4.3. Representation of Turing machines

The specification of a Turing machine means to give a description of five tuple in the general definition. For the objects and it is not a great adventure but for the transition function requires a bit more efforts. Since it is a function defined on a finite domain with values from a finite set, fortunately there are no big difficulties to manage.

The different representations are explained on two particular Turing machines.

The first Turing machine executes a parity bit encoding on words over the alphabet . This is a typical transformation task. Prefix preserving, but not length preserving mapping. The essence of the encoding is that one have to count the number of symbol 's in the input word and extend it by a new symbol such that the number of 's in the output should be even. This transformation is one of the most simple but most efficient, widely applied error detection encoding.

Examples: (Parity bit addition)

In: Out:

In: Out:

At the real life application equal word length is assumed, but here we simply don't care about this restriction.

The second Turing machine checks whether the input word satisfies the parity property or not, i.e. if there are even number of 's in it. If the answer is yes, then we accept the word, if no, then we reject it.

4.3.1. Look up table representation:

With look up table representation, the transition function can be given in several ways. In one of them the columns of the table are related to the different states, while the rows are related to the possible input symbols, read by the read-write head. The values in the table are the function values at the corresponding arguments.

If the transition function is not everywhere defined (partial function), the table contains gaps.

Example: Parity bit addition

One possible solution for the task is the following Turing machine:

where

,

, and

:

Figure 4.2. Parity bit addition to the input word

Parity bit addition to the input word

Here is the final state, is the initial state and in the same time it has the notion, that the processed part contains even number of 's. Furthermore, has the notion, that the processed part contains odd number of 's. The states and are for moving the read-write head and remembering to the parity.

The Turing machine executes the following computation on a given input:

In:

Figure 4.3. Initial configuration: Initial configuration:

Initial configuration:

Figure 4.4. 


Figure 4.5. 


Figure 4.6. 


Figure 4.7. 


Figure 4.8. 


Figure 4.9. 


Figure 4.10. 


Figure 4.11. 


Figure 4.12. 


Figure 4.13. 


Figure 4.14. 


Figure 4.15. 


Figure 4.16. 


One may recognize, that the description of a computation in the above way is rather uncomfortable, but expressive. Describing the configurations in the form of their definition is much more efficient.

Figure 4.17. The computation of the Turing machine on the input word The computation of the Turing machine on the input word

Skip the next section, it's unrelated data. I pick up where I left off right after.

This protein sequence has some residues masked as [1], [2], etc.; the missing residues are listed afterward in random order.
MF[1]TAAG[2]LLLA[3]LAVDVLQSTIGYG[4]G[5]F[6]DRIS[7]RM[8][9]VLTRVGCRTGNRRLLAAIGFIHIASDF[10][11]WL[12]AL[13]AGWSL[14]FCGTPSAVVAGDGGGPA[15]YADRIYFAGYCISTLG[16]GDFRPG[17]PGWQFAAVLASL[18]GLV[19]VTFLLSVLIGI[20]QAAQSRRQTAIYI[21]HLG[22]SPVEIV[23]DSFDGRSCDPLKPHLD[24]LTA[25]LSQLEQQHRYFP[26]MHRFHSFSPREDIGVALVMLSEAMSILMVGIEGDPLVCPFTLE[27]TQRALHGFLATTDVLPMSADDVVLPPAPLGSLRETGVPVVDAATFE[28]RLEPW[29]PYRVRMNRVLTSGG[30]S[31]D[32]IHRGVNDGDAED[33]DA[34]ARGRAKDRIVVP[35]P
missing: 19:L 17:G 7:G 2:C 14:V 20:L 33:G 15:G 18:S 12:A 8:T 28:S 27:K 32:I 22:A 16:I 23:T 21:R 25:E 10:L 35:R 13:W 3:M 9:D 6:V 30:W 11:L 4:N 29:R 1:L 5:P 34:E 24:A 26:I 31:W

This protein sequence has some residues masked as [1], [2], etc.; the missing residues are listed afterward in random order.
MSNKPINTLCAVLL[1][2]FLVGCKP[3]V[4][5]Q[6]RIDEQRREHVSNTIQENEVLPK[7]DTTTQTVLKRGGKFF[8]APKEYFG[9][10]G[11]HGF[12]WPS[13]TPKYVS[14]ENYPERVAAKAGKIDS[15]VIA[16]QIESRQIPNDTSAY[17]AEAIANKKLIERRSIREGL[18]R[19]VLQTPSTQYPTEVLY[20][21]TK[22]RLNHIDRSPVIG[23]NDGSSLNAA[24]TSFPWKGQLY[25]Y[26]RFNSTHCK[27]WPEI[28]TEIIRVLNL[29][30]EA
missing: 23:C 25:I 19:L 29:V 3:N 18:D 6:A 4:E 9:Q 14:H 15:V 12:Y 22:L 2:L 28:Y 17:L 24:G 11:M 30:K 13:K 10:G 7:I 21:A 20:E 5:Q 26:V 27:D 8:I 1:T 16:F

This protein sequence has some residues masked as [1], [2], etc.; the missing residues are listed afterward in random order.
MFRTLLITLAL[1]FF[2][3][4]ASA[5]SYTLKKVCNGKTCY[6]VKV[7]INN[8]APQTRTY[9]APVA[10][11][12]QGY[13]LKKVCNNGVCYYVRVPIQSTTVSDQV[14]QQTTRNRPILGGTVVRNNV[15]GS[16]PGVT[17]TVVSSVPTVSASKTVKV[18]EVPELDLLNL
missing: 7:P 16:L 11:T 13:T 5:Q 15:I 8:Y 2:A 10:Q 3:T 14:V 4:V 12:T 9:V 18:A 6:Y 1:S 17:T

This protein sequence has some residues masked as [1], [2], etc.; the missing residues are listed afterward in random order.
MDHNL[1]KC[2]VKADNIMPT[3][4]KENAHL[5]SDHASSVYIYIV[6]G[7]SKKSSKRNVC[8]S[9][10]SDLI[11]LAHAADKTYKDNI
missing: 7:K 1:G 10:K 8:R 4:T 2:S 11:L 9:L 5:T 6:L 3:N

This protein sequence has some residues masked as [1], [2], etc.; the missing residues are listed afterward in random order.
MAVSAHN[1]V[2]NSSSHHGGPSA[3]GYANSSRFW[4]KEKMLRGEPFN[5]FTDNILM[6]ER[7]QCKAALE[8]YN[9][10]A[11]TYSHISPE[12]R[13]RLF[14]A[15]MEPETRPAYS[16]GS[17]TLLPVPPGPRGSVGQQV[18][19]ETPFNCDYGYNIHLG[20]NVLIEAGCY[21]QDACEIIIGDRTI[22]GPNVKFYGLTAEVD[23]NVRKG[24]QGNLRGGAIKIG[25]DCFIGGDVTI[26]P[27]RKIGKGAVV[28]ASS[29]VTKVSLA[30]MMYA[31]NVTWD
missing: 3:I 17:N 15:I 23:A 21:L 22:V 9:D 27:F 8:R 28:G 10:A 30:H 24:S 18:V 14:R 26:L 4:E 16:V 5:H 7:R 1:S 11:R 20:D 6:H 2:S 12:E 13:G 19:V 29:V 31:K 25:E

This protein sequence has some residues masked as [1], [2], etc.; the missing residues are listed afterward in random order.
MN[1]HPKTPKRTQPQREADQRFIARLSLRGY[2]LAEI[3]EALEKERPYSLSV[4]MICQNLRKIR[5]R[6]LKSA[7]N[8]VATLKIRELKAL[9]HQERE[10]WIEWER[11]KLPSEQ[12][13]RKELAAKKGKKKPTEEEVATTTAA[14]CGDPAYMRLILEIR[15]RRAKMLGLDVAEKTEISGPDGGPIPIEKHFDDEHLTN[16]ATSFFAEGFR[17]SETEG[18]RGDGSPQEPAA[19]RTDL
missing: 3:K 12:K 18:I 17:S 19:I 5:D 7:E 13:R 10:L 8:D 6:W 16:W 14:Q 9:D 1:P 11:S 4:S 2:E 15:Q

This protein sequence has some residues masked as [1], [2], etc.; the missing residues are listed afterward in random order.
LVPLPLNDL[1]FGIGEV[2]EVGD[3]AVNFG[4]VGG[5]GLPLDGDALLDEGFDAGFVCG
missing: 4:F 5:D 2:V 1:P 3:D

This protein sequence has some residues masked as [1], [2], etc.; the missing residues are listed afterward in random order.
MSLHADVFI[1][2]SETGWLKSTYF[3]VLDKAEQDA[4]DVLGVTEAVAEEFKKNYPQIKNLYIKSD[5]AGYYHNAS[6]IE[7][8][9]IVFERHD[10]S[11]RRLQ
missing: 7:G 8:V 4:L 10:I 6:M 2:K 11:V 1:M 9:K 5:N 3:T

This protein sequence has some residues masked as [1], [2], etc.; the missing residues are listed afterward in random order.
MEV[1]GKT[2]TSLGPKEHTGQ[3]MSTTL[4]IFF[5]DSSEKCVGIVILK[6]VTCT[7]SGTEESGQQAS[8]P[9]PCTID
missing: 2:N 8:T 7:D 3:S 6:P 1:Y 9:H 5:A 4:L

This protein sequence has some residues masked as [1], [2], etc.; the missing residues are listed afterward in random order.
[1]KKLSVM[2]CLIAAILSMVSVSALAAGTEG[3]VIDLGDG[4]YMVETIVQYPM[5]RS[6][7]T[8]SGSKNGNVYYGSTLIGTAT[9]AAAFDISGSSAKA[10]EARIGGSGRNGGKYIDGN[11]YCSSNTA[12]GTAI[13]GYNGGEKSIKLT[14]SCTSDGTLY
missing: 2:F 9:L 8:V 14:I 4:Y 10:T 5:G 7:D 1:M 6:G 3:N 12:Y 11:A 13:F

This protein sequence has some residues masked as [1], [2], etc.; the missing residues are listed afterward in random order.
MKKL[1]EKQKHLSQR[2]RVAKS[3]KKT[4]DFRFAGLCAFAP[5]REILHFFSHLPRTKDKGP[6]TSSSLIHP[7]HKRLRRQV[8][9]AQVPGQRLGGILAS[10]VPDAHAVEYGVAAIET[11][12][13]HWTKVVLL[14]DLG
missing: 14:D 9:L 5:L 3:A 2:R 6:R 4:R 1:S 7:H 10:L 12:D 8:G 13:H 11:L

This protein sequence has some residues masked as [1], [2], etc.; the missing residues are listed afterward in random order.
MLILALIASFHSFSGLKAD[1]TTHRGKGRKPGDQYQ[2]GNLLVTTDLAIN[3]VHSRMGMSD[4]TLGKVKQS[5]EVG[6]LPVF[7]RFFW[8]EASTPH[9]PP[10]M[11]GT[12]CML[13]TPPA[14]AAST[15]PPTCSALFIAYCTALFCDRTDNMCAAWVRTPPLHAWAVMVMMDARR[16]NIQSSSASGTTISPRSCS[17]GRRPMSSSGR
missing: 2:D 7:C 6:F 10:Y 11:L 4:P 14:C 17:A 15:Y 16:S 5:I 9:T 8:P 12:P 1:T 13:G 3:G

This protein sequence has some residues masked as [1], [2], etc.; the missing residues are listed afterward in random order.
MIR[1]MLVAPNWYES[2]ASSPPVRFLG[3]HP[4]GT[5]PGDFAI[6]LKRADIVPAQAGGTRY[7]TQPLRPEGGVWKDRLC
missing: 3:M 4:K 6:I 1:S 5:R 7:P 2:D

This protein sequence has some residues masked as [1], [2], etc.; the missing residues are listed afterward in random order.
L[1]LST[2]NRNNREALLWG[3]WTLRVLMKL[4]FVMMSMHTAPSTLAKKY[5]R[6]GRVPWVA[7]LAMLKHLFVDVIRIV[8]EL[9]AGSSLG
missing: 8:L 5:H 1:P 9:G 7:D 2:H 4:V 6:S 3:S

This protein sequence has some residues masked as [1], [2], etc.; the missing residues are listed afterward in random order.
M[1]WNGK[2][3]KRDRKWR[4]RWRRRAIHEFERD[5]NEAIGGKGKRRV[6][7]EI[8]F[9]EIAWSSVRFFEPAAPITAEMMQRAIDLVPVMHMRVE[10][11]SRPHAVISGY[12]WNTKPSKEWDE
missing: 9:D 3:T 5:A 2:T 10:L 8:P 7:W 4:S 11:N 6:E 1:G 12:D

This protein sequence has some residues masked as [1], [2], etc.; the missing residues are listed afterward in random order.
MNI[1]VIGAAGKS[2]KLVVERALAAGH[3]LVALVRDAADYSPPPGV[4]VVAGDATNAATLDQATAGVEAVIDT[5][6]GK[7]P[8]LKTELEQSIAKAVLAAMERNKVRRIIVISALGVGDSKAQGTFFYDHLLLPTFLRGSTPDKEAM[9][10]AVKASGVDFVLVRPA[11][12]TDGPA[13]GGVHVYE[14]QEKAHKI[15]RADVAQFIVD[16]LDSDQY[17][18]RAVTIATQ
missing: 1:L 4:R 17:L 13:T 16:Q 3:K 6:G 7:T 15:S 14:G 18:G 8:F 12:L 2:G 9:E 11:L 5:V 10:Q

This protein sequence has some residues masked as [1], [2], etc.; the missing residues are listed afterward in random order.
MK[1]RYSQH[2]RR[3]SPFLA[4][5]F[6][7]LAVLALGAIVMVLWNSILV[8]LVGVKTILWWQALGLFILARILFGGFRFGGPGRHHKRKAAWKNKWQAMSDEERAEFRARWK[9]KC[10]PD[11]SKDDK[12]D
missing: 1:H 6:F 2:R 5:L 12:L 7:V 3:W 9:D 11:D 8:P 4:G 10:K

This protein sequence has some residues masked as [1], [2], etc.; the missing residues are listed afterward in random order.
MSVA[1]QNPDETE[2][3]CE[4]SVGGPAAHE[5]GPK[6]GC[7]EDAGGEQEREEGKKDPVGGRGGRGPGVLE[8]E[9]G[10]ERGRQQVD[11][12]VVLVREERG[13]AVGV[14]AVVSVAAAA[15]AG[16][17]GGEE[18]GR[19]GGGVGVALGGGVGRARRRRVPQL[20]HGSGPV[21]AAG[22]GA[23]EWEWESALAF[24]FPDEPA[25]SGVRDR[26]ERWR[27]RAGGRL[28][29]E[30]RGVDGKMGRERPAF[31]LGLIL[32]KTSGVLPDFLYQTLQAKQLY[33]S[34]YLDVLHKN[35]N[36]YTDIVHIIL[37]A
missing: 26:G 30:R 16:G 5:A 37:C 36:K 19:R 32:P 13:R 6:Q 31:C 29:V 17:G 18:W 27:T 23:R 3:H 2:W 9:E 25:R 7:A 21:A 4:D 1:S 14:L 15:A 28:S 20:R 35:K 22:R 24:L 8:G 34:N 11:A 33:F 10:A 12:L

The computation of the Turing machine on the input word

Example: Parity check

One possible solution for the task is the following Turing machine:

where ,

,

and

:

Figure 4.18. Parity check

Parity check

Here is an accepting, while is a rejecting state, i.e. and . Furthermore, is the initial state and in the same time it has the notion, that the processed part contains even number of 's. The state has the notion, that the processed part contains odd number of 's and the states and are for moving the read-write head and remembering to the parity.

The Turing machine executes the following computation on a given input:

In:

Figure 4.19. Initial configuration: Initial configuration:

Initial configuration:

Figure 4.20. 


Figure 4.21. 


Figure 4.22. 


Figure 4.23. 


Figure 4.24. 


Figure 4.25. 


Figure 4.26. 


Figure 4.27. 


Figure 4.28. 


Figure 4.29. 


Figure 4.30. 


Figure 4.31. 


Figure 4.32. 


Figure 4.33. 


Figure 4.34. 


The description of the computation by the configurations in the form of their definition:

Figure 4.35. The computation of the Turing machine on the input word The computation of the Turing machine on the input word

The computation of the Turing machine on the input word

4.3.2. Graph representation:

4.3.3. Representing Turing machines by enumeration:

The transition function can be given by the enumeration of its values on its possible arguments.

The transition function of Turing machine for parity bit generation:

The transition function of Turing machine for parity check:

4.3.4. Examples

1. Turing machine for mirroring the input word: .

2. Turing machine for mirroring the input word:: .

3. Turing machine which increase the input word - regarded as a binary number:, where .

4.3.5. Problems

1. Give the description of a Turing machine, which writes the word to its tape!

2. Give the description of a Turing machine, which writes the word to its tape!

3. Give the description of a Turing machine, which inverts its input word, i.e. exchanges every to a and every to a !

4. Give the description of a Turing machine, which swaps the symbols pairwise of the input word!

e.g..

5. Give the description of a Turing machine, for deciding which symbols are more frequent in the input word! If there are more 's, then it terminates in the state , if there are more 's, then it terminates in the state and if the are equal then it terminates in the state .